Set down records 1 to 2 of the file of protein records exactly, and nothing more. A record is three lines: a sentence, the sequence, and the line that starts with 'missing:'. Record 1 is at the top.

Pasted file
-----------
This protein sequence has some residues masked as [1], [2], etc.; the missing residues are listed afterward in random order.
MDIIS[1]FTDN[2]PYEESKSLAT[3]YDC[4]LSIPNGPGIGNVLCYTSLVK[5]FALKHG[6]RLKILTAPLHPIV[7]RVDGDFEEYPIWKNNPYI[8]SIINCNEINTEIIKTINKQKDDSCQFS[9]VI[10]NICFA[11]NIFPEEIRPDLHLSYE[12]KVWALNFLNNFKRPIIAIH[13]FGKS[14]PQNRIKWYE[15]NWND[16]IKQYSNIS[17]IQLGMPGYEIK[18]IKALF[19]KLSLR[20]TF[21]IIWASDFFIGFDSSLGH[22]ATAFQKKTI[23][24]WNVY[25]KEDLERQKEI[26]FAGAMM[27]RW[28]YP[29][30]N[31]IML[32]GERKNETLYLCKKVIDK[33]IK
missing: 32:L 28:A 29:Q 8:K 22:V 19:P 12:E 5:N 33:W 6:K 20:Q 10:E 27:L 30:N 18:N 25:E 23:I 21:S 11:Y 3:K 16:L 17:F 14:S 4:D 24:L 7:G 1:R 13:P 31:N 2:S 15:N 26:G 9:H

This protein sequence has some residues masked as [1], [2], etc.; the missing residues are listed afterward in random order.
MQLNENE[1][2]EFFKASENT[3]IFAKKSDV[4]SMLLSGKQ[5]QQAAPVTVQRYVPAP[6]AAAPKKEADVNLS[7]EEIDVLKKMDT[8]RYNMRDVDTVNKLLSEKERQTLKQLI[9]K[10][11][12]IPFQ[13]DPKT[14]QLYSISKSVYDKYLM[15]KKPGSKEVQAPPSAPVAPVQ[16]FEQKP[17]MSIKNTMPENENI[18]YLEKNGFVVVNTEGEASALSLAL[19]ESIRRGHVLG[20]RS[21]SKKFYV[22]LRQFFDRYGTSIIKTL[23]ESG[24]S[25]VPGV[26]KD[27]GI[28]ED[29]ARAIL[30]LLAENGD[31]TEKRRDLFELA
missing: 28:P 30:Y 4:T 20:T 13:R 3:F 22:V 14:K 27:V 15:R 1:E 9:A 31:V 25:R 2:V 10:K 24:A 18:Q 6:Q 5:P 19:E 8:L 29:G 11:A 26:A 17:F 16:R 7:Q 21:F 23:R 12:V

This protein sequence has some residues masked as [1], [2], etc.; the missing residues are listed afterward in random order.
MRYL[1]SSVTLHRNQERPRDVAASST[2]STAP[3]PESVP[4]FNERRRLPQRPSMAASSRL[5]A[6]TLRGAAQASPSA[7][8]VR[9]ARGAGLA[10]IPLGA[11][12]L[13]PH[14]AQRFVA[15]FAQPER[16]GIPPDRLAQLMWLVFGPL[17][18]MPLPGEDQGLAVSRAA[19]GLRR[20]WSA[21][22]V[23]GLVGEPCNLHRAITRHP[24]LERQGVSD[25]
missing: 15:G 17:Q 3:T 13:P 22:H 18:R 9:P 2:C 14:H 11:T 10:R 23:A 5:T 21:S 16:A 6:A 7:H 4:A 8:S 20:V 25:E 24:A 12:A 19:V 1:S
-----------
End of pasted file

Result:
This protein sequence has some residues masked as [1], [2], etc.; the missing residues are listed afterward in random order.
MDIIS[1]FTDN[2]PYEESKSLAT[3]YDC[4]LSIPNGPGIGNVLCYTSLVK[5]FALKHG[6]RLKILTAPLHPIV[7]RVDGDFEEYPIWKNNPYI[8]SIINCNEINTEIIKTINKQKDDSCQFS[9]VI[10]NICFA[11]NIFPEEIRPDLHLSYE[12]KVWALNFLNNFKRPIIAIH[13]FGKS[14]PQNRIKWYE[15]NWND[16]IKQYSNIS[17]IQLGMPGYEIK[18]IKALF[19]KLSLR[20]TF[21]IIWASDFFIGFDSSLGH[22]ATAFQKKTI[23][24]WNVY[25]KEDLERQKEI[26]FAGAMM[27]RW[28]YP[29][30]N[31]IML[32]GERKNETLYLCKKVIDK[33]IK
missing: 32:L 28:A 29:Q 8:K 22:V 19:P 12:E 5:N 33:W 6:K 20:Q 10:E 27:L 30:N 18:N 25:E 23:I 21:S 11:Y 3:K 16:L 17:F 14:S 4:D 24:L 7:G 1:R 13:P 31:N 2:S 15:N 26:G 9:H

This protein sequence has some residues masked as [1], [2], etc.; the missing residues are listed afterward in random order.
MQLNENE[1][2]EFFKASENT[3]IFAKKSDV[4]SMLLSGKQ[5]QQAAPVTVQRYVPAP[6]AAAPKKEADVNLS[7]EEIDVLKKMDT[8]RYNMRDVDTVNKLLSEKERQTLKQLI[9]K[10][11][12]IPFQ[13]DPKT[14]QLYSISKSVYDKYLM[15]KKPGSKEVQAPPSAPVAPVQ[16]FEQKP[17]MSIKNTMPENENI[18]YLEKNGFVVVNTEGEASALSLAL[19]ESIRRGHVLG[20]RS[21]SKKFYV[22]LRQFFDRYGTSIIKTL[23]ESG[24]S[25]VPGV[26]KD[27]GI[28]ED[29]ARAIL[30]LLAENGD[31]TEKRRDLFELA
missing: 28:P 30:Y 4:T 20:T 13:R 3:F 22:V 14:K 27:V 15:R 1:E 9:A 31:V 25:R 2:V 10:K 24:A 18:Q 6:Q 5:P 19:E 8:L 29:G 11:A 26:A 17:F 16:R 7:Q 21:F 23:R 12:V